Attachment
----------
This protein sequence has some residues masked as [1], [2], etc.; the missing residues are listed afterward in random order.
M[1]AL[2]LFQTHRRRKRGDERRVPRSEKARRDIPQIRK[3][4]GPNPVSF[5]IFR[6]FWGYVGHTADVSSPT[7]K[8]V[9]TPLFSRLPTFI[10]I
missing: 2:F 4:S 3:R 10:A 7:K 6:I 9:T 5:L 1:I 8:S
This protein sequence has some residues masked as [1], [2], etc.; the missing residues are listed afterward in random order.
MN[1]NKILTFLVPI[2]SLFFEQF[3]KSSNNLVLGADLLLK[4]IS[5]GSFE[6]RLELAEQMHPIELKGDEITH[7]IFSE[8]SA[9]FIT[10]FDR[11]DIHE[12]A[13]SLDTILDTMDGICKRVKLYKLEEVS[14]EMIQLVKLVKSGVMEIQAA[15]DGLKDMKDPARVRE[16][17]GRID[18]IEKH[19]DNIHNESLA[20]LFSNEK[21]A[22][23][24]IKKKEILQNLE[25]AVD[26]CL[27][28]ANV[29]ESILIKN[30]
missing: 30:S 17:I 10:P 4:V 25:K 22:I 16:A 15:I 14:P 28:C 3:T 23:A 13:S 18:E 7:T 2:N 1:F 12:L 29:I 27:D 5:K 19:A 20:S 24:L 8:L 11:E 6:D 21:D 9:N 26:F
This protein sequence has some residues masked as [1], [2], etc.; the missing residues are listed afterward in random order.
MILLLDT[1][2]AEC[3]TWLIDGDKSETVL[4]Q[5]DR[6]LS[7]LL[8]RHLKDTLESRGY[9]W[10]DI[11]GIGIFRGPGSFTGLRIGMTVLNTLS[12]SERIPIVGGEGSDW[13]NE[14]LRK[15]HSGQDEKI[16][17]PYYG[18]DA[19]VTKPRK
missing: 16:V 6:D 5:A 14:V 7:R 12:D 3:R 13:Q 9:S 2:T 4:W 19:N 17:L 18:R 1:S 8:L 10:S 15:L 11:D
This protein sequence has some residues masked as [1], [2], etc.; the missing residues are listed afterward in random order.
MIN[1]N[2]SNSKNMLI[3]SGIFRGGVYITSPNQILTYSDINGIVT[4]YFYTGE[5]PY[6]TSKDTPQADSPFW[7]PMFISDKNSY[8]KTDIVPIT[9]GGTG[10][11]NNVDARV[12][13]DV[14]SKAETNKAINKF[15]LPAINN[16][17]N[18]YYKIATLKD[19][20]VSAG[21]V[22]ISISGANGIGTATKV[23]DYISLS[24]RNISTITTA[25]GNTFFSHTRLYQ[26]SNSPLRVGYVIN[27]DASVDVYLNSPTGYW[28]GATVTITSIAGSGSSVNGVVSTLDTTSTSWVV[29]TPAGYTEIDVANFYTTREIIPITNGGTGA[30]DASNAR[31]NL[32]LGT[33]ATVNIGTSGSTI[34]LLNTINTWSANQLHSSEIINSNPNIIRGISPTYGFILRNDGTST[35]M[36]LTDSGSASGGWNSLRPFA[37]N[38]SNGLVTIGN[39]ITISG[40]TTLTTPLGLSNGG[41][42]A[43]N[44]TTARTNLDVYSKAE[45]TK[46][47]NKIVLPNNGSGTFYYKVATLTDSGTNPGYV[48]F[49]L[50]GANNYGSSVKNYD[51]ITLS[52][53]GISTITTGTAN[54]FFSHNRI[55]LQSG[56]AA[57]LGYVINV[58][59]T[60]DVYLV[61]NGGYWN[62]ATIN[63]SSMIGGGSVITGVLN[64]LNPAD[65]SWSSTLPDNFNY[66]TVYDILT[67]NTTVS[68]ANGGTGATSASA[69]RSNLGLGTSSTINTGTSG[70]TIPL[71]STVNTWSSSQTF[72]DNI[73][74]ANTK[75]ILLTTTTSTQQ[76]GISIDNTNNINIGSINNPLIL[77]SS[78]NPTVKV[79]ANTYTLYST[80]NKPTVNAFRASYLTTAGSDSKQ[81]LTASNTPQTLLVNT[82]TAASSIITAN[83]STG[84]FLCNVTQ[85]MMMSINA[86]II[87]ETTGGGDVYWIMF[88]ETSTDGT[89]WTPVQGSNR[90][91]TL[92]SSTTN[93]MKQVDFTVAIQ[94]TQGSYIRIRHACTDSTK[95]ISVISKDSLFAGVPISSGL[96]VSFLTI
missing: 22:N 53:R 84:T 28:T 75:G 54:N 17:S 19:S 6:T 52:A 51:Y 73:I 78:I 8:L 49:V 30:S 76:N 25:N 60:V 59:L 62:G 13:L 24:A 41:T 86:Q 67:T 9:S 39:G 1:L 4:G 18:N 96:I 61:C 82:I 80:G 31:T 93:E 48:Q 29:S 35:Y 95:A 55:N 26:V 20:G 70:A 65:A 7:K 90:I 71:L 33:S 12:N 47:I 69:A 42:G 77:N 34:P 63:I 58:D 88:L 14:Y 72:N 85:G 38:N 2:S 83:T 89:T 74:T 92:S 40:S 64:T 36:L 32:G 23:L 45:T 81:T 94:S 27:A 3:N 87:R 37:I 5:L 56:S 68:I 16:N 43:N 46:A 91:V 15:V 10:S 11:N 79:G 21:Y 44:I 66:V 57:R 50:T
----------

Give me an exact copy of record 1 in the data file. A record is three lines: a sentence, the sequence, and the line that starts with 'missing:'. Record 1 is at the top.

This protein sequence has some residues masked as [1], [2], etc.; the missing residues are listed afterward in random order.
M[1]AL[2]LFQTHRRRKRGDERRVPRSEKARRDIPQIRK[3][4]GPNPVSF[5]IFR[6]FWGYVGHTADVSSPT[7]K[8]V[9]TPLFSRLPTFI[10]I
missing: 2:F 4:S 3:R 10:A 7:K 6:I 9:T 5:L 1:I 8:S